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Wednesday, September 11, 2019 - 15:09

US DATA PREVIEW: August Core CPI Seen +0.2%, Headline +0.1%

By Brooke Migdon

WASHINGTON (MNI) - U.S. consumer prices are likely to rise more slowly in August due to declines in energy prices while core CPI should notch another modest gain as tariffs start to boost the cost of goods from China.

Headline CPI is expected to fade to a 0.1% increase following a 0.3% gain in July, according to a market median.

Headwinds from oil prices will likely push energy prices down. Gasoline prices, which account for 4% of the CPI basket, declined 3.5% last month, signaling a slow month for energy that may drive down the August CPI headline numbers.

Market expectations call for a more modest rise in core CPI, seen as slowing to a 0.2% gain in August from 0.3% in July.

Major effects of tariffs on U.S. consumer goods imports from China are unlikely to be felt just yet, as President Donald Trump's first round primarily focused on capital goods such as machinery purchased by manufacturers. Although manufacturing and business activity have since shuddered, reflected in a recent contraction of the August ISM Manufacturing PMI, consumer spending in the U.S. has remained strong.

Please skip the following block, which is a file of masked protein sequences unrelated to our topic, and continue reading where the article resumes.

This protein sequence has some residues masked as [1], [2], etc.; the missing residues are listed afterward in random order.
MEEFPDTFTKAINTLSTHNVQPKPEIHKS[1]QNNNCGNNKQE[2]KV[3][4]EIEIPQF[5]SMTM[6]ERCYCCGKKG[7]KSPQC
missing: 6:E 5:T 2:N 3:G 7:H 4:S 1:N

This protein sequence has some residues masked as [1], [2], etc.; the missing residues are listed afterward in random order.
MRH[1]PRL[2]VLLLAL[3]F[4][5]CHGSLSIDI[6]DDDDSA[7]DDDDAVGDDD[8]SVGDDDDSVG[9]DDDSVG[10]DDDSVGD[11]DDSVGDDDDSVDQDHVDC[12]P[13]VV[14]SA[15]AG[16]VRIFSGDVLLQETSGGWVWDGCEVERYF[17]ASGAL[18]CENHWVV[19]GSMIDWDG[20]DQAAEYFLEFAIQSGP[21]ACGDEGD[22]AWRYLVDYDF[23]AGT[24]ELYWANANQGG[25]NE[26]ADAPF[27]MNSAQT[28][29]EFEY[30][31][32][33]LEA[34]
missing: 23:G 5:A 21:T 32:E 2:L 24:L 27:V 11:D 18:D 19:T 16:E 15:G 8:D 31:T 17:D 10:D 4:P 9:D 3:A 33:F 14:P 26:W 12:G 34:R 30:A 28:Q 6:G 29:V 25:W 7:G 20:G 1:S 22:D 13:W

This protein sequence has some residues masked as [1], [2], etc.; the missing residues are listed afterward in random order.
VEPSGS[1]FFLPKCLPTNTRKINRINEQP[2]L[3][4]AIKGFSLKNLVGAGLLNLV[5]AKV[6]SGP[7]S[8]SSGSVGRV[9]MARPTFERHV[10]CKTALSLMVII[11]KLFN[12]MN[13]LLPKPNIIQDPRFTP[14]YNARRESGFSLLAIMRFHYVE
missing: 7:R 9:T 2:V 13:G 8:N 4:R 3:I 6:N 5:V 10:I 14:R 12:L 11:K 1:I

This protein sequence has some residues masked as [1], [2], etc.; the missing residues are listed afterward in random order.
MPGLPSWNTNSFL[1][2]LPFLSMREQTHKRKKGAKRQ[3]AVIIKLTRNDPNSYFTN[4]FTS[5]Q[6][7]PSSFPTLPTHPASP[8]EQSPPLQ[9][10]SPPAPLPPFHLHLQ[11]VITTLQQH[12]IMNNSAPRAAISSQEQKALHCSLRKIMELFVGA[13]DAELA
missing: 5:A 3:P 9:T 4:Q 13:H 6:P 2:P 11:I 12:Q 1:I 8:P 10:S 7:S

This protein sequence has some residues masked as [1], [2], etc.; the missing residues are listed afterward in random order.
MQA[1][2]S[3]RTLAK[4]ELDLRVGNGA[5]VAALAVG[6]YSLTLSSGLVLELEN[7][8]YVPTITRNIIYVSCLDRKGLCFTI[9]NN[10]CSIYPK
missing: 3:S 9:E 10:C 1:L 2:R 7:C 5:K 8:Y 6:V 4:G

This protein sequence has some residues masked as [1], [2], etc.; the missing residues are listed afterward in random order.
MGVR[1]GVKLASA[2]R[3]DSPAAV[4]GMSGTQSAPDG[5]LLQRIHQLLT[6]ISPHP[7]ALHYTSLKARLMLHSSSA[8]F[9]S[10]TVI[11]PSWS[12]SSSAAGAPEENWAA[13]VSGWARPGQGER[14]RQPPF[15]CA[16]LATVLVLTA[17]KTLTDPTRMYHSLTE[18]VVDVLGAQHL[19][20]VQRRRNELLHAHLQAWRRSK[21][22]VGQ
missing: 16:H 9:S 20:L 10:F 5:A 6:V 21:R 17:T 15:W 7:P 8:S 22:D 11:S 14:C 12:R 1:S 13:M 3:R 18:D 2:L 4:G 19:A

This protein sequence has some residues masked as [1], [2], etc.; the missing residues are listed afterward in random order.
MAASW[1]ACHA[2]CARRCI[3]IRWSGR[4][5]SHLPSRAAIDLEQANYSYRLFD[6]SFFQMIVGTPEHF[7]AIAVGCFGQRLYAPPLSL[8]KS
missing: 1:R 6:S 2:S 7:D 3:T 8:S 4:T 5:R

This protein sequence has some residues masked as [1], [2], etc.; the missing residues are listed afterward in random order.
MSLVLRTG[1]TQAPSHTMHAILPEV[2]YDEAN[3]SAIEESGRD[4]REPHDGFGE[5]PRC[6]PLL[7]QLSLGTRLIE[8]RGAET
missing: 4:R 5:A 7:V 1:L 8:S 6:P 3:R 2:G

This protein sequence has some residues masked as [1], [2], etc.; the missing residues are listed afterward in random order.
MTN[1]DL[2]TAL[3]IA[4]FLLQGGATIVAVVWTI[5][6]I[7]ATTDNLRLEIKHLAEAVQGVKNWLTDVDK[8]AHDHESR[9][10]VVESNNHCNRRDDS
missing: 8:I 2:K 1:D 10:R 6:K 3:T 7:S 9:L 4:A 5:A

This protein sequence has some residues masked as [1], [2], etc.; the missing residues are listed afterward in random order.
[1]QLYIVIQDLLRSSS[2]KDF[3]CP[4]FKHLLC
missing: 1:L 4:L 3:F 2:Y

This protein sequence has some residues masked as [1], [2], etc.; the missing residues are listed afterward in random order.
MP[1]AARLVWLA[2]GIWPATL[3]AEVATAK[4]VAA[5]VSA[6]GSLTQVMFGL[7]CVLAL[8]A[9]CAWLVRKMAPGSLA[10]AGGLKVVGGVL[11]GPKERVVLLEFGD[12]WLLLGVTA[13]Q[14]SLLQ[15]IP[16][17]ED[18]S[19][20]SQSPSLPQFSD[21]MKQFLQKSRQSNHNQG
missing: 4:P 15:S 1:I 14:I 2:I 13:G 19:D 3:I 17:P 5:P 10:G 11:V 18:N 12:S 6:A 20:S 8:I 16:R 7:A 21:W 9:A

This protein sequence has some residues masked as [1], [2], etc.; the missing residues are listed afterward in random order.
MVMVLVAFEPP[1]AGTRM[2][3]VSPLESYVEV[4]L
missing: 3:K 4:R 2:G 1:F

However, tariffs that took effect Sept. 1 and others due on Dec. 15 now target U.S. consumer goods including apparel and electronics. Prices of U.S. consumer goods are likely to increase in the near-term and continue to rise steadily through the end of the year. Recent survey evidence from the Dallas Fed suggests that while manufacturers are more likely to absorb higher prices into their profit margins, retailers are much more likely to pass them onto their customers.

Prices of goods facing tariffs have already increased 3%, according to a Goldman Sachs analysis of Labor Department data published in August.

Additionally, strong wage growth in recent months will likely help support the core CPI number. Average hourly earnings posted a 3.2% year-on-year gain in August.

The forecasted monthly increases in headline and core CPI are expected to leave annual core inflation tracking at 2.3% and headline inflation at 1.7%, still short of the Fed's 2.0% PCE inflation target.

While trade risks from the trade war with China are dominating talks, some Fed officials have also said persistently weak inflation is one reason to consider more stimulus.

--MNI Washington Bureau; +1 202 371 2121; email:


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